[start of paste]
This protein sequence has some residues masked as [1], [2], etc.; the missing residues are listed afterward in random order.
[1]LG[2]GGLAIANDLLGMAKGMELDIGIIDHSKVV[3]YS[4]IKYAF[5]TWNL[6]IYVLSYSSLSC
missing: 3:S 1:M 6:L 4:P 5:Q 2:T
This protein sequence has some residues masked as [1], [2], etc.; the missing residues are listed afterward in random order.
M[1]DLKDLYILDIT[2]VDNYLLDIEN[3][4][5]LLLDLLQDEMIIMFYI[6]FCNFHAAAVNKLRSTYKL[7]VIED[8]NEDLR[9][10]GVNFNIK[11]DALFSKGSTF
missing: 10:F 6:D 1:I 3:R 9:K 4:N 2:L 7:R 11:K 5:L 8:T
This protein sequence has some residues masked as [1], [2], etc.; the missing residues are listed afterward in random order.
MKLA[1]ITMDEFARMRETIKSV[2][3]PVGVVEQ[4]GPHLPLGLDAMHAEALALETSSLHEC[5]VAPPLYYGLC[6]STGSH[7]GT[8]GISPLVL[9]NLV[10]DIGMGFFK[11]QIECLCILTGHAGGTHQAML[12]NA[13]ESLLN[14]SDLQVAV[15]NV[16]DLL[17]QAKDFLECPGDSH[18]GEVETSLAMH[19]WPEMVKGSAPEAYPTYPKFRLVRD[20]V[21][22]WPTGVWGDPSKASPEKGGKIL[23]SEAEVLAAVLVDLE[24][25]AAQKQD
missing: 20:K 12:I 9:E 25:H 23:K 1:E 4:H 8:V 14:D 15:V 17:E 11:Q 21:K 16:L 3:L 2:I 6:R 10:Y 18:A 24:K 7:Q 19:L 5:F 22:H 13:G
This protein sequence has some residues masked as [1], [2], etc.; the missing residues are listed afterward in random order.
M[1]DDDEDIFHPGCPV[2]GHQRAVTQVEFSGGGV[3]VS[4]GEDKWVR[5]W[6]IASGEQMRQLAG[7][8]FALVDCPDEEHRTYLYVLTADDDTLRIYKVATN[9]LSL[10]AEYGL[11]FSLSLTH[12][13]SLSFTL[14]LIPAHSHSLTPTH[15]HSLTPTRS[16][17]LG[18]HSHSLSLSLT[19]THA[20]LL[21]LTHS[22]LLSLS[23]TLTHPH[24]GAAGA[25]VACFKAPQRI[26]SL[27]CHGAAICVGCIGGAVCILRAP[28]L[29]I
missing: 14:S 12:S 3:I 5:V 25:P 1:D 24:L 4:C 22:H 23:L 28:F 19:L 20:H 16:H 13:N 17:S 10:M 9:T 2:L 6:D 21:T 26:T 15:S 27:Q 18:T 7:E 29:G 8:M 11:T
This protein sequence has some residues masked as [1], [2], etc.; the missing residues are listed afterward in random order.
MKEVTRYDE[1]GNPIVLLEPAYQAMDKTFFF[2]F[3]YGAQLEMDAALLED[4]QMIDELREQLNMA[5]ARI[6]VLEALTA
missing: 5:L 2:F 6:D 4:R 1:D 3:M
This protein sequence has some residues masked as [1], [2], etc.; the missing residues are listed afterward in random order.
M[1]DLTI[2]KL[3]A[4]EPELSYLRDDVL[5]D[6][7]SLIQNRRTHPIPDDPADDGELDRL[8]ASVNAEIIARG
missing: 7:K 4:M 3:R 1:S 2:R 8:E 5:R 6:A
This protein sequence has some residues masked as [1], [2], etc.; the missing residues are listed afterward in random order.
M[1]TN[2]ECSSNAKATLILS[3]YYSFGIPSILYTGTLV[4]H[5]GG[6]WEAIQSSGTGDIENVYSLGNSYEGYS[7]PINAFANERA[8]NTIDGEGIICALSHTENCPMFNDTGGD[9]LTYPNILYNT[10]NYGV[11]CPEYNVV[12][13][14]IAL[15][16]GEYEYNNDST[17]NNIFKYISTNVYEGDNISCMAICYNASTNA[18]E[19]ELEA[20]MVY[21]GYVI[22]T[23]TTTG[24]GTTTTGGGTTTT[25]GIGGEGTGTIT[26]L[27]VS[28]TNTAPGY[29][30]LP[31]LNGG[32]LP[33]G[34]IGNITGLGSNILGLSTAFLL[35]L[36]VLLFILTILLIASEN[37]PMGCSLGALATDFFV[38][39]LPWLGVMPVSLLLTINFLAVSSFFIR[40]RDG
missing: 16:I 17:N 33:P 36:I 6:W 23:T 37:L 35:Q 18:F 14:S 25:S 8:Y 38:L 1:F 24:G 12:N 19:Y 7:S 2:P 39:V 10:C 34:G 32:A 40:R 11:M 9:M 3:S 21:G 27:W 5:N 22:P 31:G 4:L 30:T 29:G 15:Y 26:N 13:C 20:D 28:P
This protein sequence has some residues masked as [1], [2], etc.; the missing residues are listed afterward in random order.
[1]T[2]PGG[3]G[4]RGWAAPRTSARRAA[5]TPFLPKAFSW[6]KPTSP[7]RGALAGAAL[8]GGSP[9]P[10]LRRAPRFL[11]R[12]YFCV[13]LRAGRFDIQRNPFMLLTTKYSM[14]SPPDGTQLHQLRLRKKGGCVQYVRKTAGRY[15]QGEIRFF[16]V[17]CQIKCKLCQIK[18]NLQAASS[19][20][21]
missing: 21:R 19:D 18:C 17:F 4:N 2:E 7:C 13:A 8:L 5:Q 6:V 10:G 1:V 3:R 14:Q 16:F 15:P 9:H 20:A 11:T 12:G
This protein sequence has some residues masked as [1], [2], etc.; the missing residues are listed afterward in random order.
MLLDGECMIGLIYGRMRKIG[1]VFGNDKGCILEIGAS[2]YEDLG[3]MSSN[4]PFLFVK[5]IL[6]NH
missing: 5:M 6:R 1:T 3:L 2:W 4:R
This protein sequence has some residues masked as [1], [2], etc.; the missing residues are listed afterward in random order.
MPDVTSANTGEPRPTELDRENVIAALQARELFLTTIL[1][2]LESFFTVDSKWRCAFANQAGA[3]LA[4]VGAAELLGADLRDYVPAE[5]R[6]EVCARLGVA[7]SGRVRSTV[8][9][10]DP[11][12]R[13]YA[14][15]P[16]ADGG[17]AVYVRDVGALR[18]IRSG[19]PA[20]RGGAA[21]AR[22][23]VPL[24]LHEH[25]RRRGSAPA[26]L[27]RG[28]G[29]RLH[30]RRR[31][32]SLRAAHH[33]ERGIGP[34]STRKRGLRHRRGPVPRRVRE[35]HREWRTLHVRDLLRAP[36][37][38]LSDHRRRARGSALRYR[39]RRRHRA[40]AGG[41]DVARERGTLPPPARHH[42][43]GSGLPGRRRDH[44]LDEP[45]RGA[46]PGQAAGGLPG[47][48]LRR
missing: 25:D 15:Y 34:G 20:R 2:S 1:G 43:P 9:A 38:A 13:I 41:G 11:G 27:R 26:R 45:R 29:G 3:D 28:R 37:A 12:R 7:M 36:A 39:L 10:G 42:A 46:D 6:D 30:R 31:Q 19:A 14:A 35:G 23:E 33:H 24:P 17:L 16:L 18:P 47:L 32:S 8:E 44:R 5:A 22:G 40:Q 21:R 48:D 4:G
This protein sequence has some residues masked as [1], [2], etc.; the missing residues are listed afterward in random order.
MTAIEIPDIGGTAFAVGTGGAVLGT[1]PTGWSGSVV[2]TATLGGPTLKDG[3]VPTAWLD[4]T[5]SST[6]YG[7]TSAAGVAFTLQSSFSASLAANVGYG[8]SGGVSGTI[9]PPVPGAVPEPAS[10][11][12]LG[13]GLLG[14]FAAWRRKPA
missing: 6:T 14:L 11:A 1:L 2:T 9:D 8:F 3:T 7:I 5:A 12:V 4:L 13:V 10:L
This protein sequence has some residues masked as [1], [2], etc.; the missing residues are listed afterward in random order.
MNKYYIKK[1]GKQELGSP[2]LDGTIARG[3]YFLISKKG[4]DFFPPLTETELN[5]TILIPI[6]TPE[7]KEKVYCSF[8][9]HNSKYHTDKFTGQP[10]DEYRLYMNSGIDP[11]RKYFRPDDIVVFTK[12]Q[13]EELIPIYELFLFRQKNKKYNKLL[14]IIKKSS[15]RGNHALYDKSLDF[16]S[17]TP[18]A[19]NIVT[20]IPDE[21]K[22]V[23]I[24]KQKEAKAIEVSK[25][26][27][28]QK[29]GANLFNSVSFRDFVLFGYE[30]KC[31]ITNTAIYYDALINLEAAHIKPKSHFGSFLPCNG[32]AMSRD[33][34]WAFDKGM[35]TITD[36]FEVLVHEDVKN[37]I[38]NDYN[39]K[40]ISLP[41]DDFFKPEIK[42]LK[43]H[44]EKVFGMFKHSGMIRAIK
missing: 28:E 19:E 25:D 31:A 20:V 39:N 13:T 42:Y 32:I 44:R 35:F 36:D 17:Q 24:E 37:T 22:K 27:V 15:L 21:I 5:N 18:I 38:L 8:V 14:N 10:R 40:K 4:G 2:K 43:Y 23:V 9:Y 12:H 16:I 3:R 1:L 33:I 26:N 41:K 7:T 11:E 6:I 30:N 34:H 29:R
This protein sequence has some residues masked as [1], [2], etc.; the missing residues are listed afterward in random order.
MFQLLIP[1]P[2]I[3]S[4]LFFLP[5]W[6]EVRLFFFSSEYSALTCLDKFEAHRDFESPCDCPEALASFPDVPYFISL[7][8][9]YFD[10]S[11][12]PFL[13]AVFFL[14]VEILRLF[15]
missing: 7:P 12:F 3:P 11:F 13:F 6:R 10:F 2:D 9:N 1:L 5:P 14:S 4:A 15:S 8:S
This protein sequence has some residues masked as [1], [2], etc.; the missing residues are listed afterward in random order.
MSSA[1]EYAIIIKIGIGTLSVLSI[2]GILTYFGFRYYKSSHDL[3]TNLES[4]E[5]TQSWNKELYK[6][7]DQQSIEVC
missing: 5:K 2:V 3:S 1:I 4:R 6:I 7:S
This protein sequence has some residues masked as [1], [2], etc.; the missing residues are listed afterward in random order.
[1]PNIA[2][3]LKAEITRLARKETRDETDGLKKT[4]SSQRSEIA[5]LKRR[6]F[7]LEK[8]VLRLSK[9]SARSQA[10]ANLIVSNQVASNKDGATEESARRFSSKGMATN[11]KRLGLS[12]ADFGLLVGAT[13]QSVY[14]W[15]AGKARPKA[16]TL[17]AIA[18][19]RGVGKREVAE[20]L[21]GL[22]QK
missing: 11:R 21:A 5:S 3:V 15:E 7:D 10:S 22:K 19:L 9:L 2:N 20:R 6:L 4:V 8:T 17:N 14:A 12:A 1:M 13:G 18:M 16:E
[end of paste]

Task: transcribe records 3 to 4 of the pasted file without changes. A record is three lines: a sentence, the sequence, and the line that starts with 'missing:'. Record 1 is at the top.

This protein sequence has some residues masked as [1], [2], etc.; the missing residues are listed afterward in random order.
MKLA[1]ITMDEFARMRETIKSV[2][3]PVGVVEQ[4]GPHLPLGLDAMHAEALALETSSLHEC[5]VAPPLYYGLC[6]STGSH[7]GT[8]GISPLVL[9]NLV[10]DIGMGFFK[11]QIECLCILTGHAGGTHQAML[12]NA[13]ESLLN[14]SDLQVAV[15]NV[16]DLL[17]QAKDFLECPGDSH[18]GEVETSLAMH[19]WPEMVKGSAPEAYPTYPKFRLVRD[20]V[21][22]WPTGVWGDPSKASPEKGGKIL[23]SEAEVLAAVLVDLE[24][25]AAQKQD
missing: 20:K 12:I 9:E 25:H 23:K 1:E 4:H 8:V 14:D 15:V 17:E 11:Q 21:K 16:L 3:L 2:I 6:R 10:Y 18:A 24:K 7:Q 19:L 5:F 22:H 13:G
This protein sequence has some residues masked as [1], [2], etc.; the missing residues are listed afterward in random order.
M[1]DDDEDIFHPGCPV[2]GHQRAVTQVEFSGGGV[3]VS[4]GEDKWVR[5]W[6]IASGEQMRQLAG[7][8]FALVDCPDEEHRTYLYVLTADDDTLRIYKVATN[9]LSL[10]AEYGL[11]FSLSLTH[12][13]SLSFTL[14]LIPAHSHSLTPTH[15]HSLTPTRS[16][17]LG[18]HSHSLSLSLT[19]THA[20]LL[21]LTHS[22]LLSLS[23]TLTHPH[24]GAAGA[25]VACFKAPQRI[26]SL[27]CHGAAICVGCIGGAVCILRAP[28]L[29]I
missing: 14:S 12:S 3:I 5:V 25:P 1:D 24:L 4:C 22:H 23:L 28:F 19:L 20:H 16:H 13:N 17:S 10:M 9:T 2:L 6:D 21:T 26:T 15:S 27:Q 18:T 7:E 29:G 8:M 11:T